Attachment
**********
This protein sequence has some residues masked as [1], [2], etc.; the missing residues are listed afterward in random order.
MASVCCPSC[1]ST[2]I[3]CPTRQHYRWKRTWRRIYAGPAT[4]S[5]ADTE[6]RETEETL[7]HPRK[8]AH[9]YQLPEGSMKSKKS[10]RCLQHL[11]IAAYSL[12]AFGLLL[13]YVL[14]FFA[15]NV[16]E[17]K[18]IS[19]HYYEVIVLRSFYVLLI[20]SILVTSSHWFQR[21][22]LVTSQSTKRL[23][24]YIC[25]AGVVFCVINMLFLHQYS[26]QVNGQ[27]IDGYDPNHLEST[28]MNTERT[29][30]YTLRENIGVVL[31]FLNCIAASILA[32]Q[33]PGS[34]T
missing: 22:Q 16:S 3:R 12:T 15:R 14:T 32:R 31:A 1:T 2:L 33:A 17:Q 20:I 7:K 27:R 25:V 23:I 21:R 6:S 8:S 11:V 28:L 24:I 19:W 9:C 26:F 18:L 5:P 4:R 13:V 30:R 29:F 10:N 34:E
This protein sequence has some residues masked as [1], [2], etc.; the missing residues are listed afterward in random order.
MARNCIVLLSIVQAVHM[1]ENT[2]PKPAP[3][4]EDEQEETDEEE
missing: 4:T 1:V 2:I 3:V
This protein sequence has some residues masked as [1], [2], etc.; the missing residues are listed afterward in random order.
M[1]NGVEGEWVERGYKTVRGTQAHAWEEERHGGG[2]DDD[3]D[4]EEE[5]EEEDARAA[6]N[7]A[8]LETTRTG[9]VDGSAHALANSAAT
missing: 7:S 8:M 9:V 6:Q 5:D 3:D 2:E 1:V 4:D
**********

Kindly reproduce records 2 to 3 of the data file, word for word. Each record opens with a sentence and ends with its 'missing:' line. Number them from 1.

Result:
This protein sequence has some residues masked as [1], [2], etc.; the missing residues are listed afterward in random order.
MARNCIVLLSIVQAVHM[1]ENT[2]PKPAP[3][4]EDEQEETDEEE
missing: 4:T 1:V 2:I 3:V
This protein sequence has some residues masked as [1], [2], etc.; the missing residues are listed afterward in random order.
M[1]NGVEGEWVERGYKTVRGTQAHAWEEERHGGG[2]DDD[3]D[4]EEE[5]EEEDARAA[6]N[7]A[8]LETTRTG[9]VDGSAHALANSAAT
missing: 7:S 8:M 9:V 6:Q 5:D 3:D 2:E 1:V 4:D